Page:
Maya Staggs is a junior at Classen SAS. Her major is visual arts. Her preferred medium is oil painting, though she currently also has a painting class in acrylics and she’s doing just fine with that medium as well.
As many artists do when they start painting, she says, she is doing mostly portraits. The portraits she paints incorporate aspects of surrealism, with flora and fauna: “Animals or plants that reveal more about the person.”
As she progresses through her education, she is considering both visual arts and science and math; whether to pursue a career in engineering or becoming a math professor. Her father is a painter. “I’ve learned from him that it’s not smart to turn your passion into your work. Maybe one day I could be a professor of art. That would be ideal.”
Maya is also passionate about sustainability and the environment. Three and a half years ago she became a vegan, for the environment, after watching a documentary and doing some intense research. “When we had a smaller population, everyone could get by,” she says. “Now, there is not enough planet for growing meat. We need to be choosey with our resources. I became educated about that.”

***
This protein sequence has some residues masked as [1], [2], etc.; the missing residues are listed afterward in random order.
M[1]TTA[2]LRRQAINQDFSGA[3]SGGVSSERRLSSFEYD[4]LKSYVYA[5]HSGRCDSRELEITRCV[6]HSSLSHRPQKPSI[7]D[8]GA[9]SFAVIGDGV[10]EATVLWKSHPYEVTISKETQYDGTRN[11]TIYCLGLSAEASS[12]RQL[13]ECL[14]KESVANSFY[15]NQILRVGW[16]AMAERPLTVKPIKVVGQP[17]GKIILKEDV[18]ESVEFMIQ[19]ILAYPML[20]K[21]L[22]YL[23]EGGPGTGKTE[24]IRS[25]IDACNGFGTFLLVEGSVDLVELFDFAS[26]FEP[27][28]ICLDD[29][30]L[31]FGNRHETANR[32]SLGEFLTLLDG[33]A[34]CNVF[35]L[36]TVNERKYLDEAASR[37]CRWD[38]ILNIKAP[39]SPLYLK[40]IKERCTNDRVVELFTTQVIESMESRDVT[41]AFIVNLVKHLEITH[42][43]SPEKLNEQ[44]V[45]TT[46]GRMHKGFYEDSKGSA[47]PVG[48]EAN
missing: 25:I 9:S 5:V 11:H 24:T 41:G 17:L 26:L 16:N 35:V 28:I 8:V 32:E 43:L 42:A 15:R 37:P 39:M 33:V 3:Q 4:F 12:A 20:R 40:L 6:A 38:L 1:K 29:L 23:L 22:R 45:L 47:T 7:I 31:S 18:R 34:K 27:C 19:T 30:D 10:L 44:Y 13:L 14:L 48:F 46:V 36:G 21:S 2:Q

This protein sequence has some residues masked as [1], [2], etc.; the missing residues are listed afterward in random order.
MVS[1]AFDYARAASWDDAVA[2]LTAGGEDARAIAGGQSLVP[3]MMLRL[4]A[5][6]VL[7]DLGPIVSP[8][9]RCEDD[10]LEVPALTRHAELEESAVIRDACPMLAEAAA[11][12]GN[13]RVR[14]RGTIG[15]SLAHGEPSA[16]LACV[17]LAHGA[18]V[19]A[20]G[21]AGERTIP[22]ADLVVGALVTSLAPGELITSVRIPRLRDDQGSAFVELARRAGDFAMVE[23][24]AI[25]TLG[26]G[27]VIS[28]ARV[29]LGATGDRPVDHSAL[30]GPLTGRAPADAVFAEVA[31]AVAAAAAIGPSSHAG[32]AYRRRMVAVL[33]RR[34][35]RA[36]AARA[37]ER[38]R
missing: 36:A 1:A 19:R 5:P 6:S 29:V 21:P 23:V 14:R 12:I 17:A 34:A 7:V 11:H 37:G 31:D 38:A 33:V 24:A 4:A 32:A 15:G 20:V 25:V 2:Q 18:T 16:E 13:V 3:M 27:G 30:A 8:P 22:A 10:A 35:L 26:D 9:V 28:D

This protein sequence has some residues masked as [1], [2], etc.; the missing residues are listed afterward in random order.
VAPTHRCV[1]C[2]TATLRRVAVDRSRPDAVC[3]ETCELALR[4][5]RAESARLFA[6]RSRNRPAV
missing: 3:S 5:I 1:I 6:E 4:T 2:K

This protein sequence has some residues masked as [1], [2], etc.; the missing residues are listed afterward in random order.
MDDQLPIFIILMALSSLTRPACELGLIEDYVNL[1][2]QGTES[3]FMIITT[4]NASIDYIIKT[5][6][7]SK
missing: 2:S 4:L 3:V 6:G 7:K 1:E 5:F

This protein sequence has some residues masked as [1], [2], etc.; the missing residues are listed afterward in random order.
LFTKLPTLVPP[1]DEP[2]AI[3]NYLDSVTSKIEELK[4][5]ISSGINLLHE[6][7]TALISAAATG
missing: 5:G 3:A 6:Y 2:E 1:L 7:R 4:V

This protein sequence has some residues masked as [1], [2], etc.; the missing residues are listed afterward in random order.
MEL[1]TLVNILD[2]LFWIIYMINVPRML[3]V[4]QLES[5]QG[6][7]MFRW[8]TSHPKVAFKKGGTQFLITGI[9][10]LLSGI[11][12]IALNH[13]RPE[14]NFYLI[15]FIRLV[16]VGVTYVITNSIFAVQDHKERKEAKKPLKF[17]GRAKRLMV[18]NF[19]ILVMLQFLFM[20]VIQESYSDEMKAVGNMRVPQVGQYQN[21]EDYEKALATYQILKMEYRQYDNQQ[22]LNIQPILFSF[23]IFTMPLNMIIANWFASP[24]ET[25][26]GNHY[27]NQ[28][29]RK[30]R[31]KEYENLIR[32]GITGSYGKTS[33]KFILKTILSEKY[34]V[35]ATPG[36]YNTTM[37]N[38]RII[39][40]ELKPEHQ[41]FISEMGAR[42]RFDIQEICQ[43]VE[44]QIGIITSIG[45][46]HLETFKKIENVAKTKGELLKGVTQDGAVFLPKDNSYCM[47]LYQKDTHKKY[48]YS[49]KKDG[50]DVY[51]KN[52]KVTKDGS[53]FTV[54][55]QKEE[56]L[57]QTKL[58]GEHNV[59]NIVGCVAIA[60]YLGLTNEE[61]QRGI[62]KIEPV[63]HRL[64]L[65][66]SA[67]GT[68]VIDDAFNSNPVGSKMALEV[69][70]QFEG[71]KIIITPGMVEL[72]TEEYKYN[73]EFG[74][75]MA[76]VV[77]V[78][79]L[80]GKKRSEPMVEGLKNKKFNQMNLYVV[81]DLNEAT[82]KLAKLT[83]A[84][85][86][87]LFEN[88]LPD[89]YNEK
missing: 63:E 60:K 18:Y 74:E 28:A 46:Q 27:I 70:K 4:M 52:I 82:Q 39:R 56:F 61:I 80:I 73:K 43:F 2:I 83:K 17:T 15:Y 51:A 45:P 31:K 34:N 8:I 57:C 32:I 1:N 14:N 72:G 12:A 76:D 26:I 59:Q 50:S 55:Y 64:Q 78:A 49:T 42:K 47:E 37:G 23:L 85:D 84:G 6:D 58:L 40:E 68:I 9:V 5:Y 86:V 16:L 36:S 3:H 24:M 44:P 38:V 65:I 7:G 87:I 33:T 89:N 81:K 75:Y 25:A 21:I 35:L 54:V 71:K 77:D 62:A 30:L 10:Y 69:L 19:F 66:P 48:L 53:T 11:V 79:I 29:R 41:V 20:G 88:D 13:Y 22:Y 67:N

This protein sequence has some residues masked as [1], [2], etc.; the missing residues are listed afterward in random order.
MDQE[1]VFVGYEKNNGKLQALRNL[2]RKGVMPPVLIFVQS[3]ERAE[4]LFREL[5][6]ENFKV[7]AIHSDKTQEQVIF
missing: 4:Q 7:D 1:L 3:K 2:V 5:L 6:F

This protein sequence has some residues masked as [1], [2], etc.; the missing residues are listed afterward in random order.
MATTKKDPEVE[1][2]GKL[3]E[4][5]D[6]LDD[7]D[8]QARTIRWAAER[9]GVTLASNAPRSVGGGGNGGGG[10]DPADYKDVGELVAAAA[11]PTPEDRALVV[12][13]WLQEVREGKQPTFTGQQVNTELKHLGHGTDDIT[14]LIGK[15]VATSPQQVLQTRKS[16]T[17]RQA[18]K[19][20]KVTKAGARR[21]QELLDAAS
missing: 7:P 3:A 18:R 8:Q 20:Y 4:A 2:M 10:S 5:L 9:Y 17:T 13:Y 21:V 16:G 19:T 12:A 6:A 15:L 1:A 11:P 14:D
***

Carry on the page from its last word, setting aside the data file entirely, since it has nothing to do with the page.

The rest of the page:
Maya is passionate for life on Earth. “Earth is all there is; the world is all we have. Colonizing Mars is not an option, at least not in our lifetime. I think we should consider life on Earth Plan A and that there should be a bumper sticker: ‘We Will Not Leave Earth.’
“It’s fantastic that there are younger and younger environmental activists. There is not enough emphasis on accountability. Recycling is not the answer. Metal straws are not the answer. We have to urge our government to do something. And we need to wrangle our late-stage capitalism into a sustainable economic system.”
And so, in early fall, when Maya’s best friend, Gwyn Atkinson, who lives near CommonWealth asked Maya if she would be interested in becoming a youth apprentice at CommonWealth, Maya was all-in.
Every Saturday, she and Gwyn spend the morning working and learning at CommonWealth Urban Farms. “It’s a sort of meditation for me,” she says. “We have constant stimuli in our lives: intense, instant gratification. I love spending a few hours each week in the earth, in the quiet, with people who care. Eating food you grow is not instant gratification; there is a sense of earning something.”